Become a statizen and align your views and actions with what the state of nature puts forth. If you (any group or an individual) fail to offer an unconditional loyalty towards the state, the agents of the state shall do everything in our power (through law or force) to annihilate you by instilling ‘fear of punishment’ through legitimate or illegitimate means. So, understand your ‘national’ duties than claiming your natural (constitutional) rights, else you would be labelled or be asked to leave the country and settle in some other land (which is what most elites may eventually end up doing against such a state of nature).
This charter appears to be the new social contract between the state and its citizens (especially the youth), emerging from recent episodes of targeted attacks against Muslims in UP, and through state-sponsored violence against any groups with dissenting voices.
For this politicised social contract to continue entrenching itself, eliminating safe spaces is critical. If a premier elite institution like JNU can experience an attack as it did, one can hardly imagine the condition of universities anywhere else in the country, away from the national spotlight.
A bleeding JNU is also a powerful example of how an institution, which allows a select group of students access to quality higher education and allows everyone to cohabit a space promising equal opportunity for ‘un-equals’ (or those with an experienced history of discrimination), has now become a political instrument for an ideological war zone to be created.
Young students, in the process, have become ‘collateral damage’ for the state, which cares little about their education, state of employability, or well-being. It rather uses their ‘blood’ to hegemonise its ideological and political project. Still, a couple of troubling questions arise at this point:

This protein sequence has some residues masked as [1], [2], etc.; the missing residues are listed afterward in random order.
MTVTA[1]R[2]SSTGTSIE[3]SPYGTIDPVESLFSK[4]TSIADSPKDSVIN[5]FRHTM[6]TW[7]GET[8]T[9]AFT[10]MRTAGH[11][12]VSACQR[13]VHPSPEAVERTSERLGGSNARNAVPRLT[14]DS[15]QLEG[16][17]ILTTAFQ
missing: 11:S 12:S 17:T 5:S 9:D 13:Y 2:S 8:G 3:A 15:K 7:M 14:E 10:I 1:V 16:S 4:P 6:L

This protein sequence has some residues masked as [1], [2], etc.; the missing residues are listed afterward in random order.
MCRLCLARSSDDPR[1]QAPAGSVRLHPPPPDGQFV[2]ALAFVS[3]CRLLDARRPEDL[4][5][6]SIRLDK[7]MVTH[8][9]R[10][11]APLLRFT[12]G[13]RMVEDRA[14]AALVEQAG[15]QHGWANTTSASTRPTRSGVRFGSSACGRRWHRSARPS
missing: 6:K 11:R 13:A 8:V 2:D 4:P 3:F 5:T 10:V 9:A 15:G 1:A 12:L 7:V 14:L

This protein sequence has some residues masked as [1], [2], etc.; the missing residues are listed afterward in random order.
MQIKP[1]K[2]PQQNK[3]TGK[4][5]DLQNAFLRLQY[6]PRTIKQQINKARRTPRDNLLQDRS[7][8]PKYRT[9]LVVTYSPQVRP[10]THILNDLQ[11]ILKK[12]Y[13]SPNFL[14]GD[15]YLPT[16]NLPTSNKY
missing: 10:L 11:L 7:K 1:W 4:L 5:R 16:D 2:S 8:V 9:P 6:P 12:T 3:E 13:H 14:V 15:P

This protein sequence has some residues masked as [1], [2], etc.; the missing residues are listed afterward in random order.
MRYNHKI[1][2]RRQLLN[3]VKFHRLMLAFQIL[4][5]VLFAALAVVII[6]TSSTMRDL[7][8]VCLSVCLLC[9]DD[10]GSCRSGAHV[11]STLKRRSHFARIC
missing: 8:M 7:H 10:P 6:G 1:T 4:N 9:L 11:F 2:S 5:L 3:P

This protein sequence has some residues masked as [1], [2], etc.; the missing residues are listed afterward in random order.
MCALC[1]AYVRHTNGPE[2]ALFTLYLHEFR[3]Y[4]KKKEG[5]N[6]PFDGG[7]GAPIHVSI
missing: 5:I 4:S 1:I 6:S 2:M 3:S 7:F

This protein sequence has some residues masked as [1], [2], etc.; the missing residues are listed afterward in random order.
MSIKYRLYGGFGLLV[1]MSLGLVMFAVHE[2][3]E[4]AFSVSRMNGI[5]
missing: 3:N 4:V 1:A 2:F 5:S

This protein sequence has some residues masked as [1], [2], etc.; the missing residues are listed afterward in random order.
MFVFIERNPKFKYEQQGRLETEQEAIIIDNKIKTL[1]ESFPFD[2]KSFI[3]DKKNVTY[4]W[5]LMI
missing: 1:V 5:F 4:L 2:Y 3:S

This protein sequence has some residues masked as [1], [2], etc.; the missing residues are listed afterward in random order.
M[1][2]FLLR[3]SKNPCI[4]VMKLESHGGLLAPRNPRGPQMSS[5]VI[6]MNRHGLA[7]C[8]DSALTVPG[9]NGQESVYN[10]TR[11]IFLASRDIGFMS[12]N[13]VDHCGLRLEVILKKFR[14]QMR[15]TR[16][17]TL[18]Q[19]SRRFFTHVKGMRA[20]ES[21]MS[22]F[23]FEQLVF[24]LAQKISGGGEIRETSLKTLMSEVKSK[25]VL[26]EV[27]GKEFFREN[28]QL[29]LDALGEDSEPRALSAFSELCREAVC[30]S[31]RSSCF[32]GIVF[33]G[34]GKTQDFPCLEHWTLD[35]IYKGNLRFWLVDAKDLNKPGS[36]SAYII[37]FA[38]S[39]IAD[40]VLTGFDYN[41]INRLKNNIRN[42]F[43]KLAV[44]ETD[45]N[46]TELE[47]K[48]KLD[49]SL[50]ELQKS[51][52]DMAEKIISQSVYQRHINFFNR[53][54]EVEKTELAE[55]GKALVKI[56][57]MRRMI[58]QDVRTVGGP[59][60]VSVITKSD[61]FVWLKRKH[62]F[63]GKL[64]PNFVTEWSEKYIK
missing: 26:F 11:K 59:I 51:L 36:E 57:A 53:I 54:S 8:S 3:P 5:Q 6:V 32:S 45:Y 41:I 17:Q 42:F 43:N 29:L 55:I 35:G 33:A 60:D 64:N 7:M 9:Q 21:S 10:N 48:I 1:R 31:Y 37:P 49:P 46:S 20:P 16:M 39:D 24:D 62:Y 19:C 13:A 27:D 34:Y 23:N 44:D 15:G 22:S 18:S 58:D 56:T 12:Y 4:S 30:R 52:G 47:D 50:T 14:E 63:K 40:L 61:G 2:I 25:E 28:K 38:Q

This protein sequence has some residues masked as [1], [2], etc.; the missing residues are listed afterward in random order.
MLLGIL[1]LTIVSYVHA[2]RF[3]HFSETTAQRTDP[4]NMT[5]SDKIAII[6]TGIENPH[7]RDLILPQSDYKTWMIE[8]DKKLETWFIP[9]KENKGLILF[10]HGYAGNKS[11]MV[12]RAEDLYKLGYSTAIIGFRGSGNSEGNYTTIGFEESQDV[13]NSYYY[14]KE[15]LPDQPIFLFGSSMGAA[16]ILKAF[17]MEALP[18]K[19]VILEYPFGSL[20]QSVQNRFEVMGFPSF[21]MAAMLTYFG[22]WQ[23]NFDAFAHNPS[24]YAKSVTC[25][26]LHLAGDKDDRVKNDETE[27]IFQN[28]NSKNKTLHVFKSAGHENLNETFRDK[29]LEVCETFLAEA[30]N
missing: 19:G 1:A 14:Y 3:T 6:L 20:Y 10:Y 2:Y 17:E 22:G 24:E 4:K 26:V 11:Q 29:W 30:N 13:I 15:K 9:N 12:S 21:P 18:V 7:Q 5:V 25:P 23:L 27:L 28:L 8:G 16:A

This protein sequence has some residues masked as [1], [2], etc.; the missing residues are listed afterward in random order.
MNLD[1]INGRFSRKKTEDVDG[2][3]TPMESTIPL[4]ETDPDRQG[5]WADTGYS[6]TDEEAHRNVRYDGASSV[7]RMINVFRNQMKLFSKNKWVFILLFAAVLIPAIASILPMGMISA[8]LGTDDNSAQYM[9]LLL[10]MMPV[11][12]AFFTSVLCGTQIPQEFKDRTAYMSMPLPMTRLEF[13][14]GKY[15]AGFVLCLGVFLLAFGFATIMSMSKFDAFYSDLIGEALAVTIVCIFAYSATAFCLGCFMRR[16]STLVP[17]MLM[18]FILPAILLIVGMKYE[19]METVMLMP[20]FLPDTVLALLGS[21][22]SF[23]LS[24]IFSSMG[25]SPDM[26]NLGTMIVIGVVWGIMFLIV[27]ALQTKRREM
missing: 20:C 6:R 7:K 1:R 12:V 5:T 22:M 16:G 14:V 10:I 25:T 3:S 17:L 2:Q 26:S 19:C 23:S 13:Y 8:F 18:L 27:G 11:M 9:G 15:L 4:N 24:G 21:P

- Are most citizens (or those aware of recent events) indifferent or naïve to realise how this new social contract or ideological hegemonisation is being legitimised through both social and political action?
- If a ‘democracy’ is viewed as the ‘politics of the governed’, as Partha Chatterjee might argue, have we become, by a conscious choice, a democratically illiberal political space? And if that is the case, is there a finality to this dark occurring in absence of a credible political alternative?
Sadly, there are no clear answers to these questions yet, but there is a tiny glimmer of hope. Over the last few weeks, the women of Shaheen Bagh (peacefully protesting 24/7 for more than 23 days now), students of universities across India and members of civil society have exhibited strong acts of solidarity against an authoritarian regime.
Their acts reflect a conscious, collective spirit of voice-based activism, where, each ‘voice’ represents a type of activism where people cannot, or do not want to leave because they deeply value the institution (say, a government) that finds itself in a crisis. Instead, they are interested to improve its performance through active participation, even through resistance and at the risk of being brutalised by those who wield power, just trying to bring about change and reform a state’s nature of existence. Let’s hope such voice-based activism can help us create new safe spaces over time and resolve the questions that remain unanswered for now.